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Eileen Farrell in New Orleans
Amilcare Ponchielli, Giuseppe Verdi, Anton Guadagno
Eileen Farrell in New Orleans
Genre: Classical
VAIA 1260, Scenes from La Forza del Destino (Verdi) 1963 with Richard Cassilly, Dino Dondi & La Gioconda (Ponchielli). 1967 with Nell Rankin, Chester Ludgin.


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VAIA 1260, Scenes from La Forza del Destino (Verdi) 1963 with Richard Cassilly, Dino Dondi & La Gioconda (Ponchielli). 1967 with Nell Rankin, Chester Ludgin.

CD Reviews

Farrell Shines in Verdi, Ponchielli
G. Novakov | Louisiana | 02/08/2007
(5 out of 5 stars)

"As an artist, Eileen Farrell was all over the chart--opera, concerts, blues, jazz--and she excelled in all of these areas. But, in truth, complete opera performances were rather rare compared to her concerts, recitals, and TV appearances. So we are fortunate to have these selections from two of her most popular portrayals, Leonora in Verdi's La Forza del Destino and the title role in Ponchielli's La Gioconda, performed under the auspices of the New Orleans Opera Association.

Farrell's Leonora is presented virtually complete (only the Inn scene is missing because it was not performed in this production, as was common during this era, even at the MET), and each of Leonora's scenes is presented uncut, allowing the listener to hear her characterization in context rather than as a recital. Farrell is in her prime (this is 1963) and presents a fully-delineated Leonora. Her wide vocal range is evident as the contrast between the quiet beauty of "La vergine degli angeli" in the Monastery scene and the dramatic intensity of "Pace, pace mio Dio" in the last act attest. She is in command of the role, and (contrary to her stated dislike of performing in complete operas), shows remarkable understanding and belief in the character. The rest of the cast is filled out with veterans Ara Berberian, Richard Cassilly, Raymond Michalski, and Nicola Moscona, and (a name new to me), Dino Dondi as Don Carlo. Fabled MET and RCA conductor Renato Cellini brings his usual competence to the performance.

The disc is rounded out with three excerpts from a 1967 New Orleans Opera performance of La Gioconda (under the direction of Anton Guadagno), again with Farrell in the title role. Farrell is every bit as exciting in this performance as she is in the earlier Forza. Farrell's "Suicidio" gains so much from being part of a complete performance, and her command of the role is everywhere evident in these brief selections.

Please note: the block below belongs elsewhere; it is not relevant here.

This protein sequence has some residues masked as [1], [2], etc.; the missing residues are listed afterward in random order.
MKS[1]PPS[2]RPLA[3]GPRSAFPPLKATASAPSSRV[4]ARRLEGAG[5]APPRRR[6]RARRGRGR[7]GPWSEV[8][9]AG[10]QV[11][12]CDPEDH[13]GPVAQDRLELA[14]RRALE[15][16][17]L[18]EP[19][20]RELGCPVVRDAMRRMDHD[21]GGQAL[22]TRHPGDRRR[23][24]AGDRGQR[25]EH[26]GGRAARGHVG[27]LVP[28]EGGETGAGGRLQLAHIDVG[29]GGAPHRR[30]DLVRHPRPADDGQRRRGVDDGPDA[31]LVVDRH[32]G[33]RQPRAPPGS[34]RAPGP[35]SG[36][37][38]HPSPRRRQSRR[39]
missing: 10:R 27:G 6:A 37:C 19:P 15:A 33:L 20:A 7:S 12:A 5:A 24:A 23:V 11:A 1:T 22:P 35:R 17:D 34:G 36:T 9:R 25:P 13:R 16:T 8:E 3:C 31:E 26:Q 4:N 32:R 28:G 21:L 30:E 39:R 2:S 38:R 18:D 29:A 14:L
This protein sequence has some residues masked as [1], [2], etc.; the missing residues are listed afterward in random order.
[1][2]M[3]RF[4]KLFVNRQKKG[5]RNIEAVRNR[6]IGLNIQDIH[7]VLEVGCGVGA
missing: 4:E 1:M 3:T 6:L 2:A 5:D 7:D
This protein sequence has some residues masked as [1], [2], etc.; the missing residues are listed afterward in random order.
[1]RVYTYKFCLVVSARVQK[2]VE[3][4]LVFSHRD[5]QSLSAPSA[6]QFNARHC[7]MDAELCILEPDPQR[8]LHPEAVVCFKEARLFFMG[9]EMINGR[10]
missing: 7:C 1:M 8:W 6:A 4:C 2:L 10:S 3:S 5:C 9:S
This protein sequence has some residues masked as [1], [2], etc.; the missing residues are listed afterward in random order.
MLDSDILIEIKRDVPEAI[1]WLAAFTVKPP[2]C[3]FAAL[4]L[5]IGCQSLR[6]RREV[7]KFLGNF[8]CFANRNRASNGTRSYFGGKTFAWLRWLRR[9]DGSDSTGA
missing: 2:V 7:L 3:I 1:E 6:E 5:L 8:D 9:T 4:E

The sound in both operas is in excellent, clear mono, and the liner notes (by Jack Belsom, New Orleans Opera Archivist) provide a concise record of Farrell's numerous appearances in New Orleans.

Highly recommended to all fans of Eileen Farrell.

Interesting that VAI and the New Orleans Opera Archives project chose to issue this cd so soon after releasing complete performances of both Forza (VAIA 1252-3) and Gioconda (VAIA 1255-3) with Zinka Milanov, and within a decade of each other, time-wise. Comparisons are inevitable, but, in this case at least, ultimately useless. Who can choose between the sheer beauty and glorious tone of Milanov, and the sheer volume and dramatic fire of Farrell? Fortunately for us, there is no need to choose--all three releases belong in every serious opera cd collection as souvenirs of two very special sopranos at the top of their form, in performances that recollect a golden era of regional opera performance in America.

Note: The New Orleans Opera is struggling to stay active after the devastation of Hurricane Katrina last year. Portions of the proceeds from the sale of this cd (and all VAI New Orleans Opera Archive recordings) go to support the continued existence of the local company. Your purchase will aid in the New Orleans Opera's recovery effort."
Farrell Rules
Jon H. Freeman | Florida | 07/17/2007
(4 out of 5 stars)

"Eileen Farrell, one of the greatest voices of the Century, is heard in two roles that she performed in New Orleans as well as at the Met. She brings the excitement of live performance and a good interpretation. Unfortunately, since she sang so little live Opera in her career, there is not the extra punch of a Milanov, who owned these roles during her Met career.

This is not to belittle Farrell's interpretations, which are well thought out, just to wish for a little more stage savvy. Neverthless a CD to be cherished in an age when there are practically no singers who can negotiate either of these roles."